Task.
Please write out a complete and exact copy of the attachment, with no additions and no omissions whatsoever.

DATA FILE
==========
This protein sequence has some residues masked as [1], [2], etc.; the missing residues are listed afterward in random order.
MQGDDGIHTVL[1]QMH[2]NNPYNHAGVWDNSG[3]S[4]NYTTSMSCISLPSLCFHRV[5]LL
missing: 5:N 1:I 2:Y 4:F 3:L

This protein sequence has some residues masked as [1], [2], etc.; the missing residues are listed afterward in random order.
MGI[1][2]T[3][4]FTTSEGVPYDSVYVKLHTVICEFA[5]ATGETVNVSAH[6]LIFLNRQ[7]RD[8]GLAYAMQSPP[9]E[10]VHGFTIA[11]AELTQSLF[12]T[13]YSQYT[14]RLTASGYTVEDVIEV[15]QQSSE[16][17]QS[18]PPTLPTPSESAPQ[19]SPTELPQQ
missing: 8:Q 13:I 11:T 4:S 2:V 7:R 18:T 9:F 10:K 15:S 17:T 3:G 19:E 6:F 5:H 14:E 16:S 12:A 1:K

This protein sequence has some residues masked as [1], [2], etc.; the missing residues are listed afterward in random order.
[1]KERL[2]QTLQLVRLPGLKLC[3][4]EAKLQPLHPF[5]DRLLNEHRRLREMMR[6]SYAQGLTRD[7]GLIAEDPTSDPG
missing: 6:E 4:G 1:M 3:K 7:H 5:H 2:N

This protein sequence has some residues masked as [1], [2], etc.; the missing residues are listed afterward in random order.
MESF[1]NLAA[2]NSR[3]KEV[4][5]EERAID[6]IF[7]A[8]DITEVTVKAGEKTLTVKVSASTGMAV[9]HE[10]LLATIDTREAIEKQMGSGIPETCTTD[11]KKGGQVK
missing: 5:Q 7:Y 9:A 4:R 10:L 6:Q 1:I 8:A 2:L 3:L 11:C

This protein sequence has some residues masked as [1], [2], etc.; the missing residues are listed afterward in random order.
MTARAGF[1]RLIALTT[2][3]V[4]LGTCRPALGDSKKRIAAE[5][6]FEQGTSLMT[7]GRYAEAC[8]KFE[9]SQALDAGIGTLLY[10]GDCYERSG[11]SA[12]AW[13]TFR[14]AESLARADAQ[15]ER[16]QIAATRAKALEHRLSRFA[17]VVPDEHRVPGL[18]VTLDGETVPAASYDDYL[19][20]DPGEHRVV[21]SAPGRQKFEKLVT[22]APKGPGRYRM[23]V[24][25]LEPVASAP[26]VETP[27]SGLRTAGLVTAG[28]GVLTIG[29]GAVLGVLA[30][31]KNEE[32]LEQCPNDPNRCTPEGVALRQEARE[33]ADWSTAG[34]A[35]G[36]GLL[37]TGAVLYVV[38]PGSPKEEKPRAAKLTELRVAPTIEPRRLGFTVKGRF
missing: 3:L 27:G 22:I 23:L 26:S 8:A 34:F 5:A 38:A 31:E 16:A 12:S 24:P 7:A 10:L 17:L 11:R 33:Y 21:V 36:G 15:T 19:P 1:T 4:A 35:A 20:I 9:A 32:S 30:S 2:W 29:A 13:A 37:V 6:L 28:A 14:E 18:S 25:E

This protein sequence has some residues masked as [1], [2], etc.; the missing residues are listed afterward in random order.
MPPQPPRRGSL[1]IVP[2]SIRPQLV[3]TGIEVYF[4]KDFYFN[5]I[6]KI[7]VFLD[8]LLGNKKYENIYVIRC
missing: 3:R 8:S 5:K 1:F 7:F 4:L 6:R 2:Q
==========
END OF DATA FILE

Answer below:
This protein sequence has some residues masked as [1], [2], etc.; the missing residues are listed afterward in random order.
MQGDDGIHTVL[1]QMH[2]NNPYNHAGVWDNSG[3]S[4]NYTTSMSCISLPSLCFHRV[5]LL
missing: 5:N 1:I 2:Y 4:F 3:L

This protein sequence has some residues masked as [1], [2], etc.; the missing residues are listed afterward in random order.
MGI[1][2]T[3][4]FTTSEGVPYDSVYVKLHTVICEFA[5]ATGETVNVSAH[6]LIFLNRQ[7]RD[8]GLAYAMQSPP[9]E[10]VHGFTIA[11]AELTQSLF[12]T[13]YSQYT[14]RLTASGYTVEDVIEV[15]QQSSE[16][17]QS[18]PPTLPTPSESAPQ[19]SPTELPQQ
missing: 8:Q 13:I 11:T 4:S 2:V 7:R 18:T 9:F 10:K 15:S 17:T 3:G 19:E 6:F 5:H 14:E 16:S 12:A 1:K

This protein sequence has some residues masked as [1], [2], etc.; the missing residues are listed afterward in random order.
[1]KERL[2]QTLQLVRLPGLKLC[3][4]EAKLQPLHPF[5]DRLLNEHRRLREMMR[6]SYAQGLTRD[7]GLIAEDPTSDPG
missing: 6:E 4:G 1:M 3:K 7:H 5:H 2:N

This protein sequence has some residues masked as [1], [2], etc.; the missing residues are listed afterward in random order.
MESF[1]NLAA[2]NSR[3]KEV[4][5]EERAID[6]IF[7]A[8]DITEVTVKAGEKTLTVKVSASTGMAV[9]HE[10]LLATIDTREAIEKQMGSGIPETCTTD[11]KKGGQVK
missing: 5:Q 7:Y 9:A 4:R 10:L 6:Q 1:I 8:A 2:L 3:L 11:C

This protein sequence has some residues masked as [1], [2], etc.; the missing residues are listed afterward in random order.
MTARAGF[1]RLIALTT[2][3]V[4]LGTCRPALGDSKKRIAAE[5][6]FEQGTSLMT[7]GRYAEAC[8]KFE[9]SQALDAGIGTLLY[10]GDCYERSG[11]SA[12]AW[13]TFR[14]AESLARADAQ[15]ER[16]QIAATRAKALEHRLSRFA[17]VVPDEHRVPGL[18]VTLDGETVPAASYDDYL[19][20]DPGEHRVV[21]SAPGRQKFEKLVT[22]APKGPGRYRM[23]V[24][25]LEPVASAP[26]VETP[27]SGLRTAGLVTAG[28]GVLTIG[29]GAVLGVLA[30][31]KNEE[32]LEQCPNDPNRCTPEGVALRQEARE[33]ADWSTAG[34]A[35]G[36]GLL[37]TGAVLYVV[38]PGSPKEEKPRAAKLTELRVAPTIEPRRLGFTVKGRF
missing: 3:L 27:G 22:I 23:L 26:S 8:A 34:F 5:A 38:A 31:E 16:A 12:S 24:P 7:A 10:L 17:L 11:R 33:Y 21:V 36:G 15:T 19:P 1:T 4:A 35:A 20:I 9:A 32:S 30:S 2:W 29:A 13:A 37:V 6:L 28:A 14:E 18:S 25:E

This protein sequence has some residues masked as [1], [2], etc.; the missing residues are listed afterward in random order.
MPPQPPRRGSL[1]IVP[2]SIRPQLV[3]TGIEVYF[4]KDFYFN[5]I[6]KI[7]VFLD[8]LLGNKKYENIYVIRC
missing: 3:R 8:S 5:K 1:F 7:F 4:L 6:R 2:Q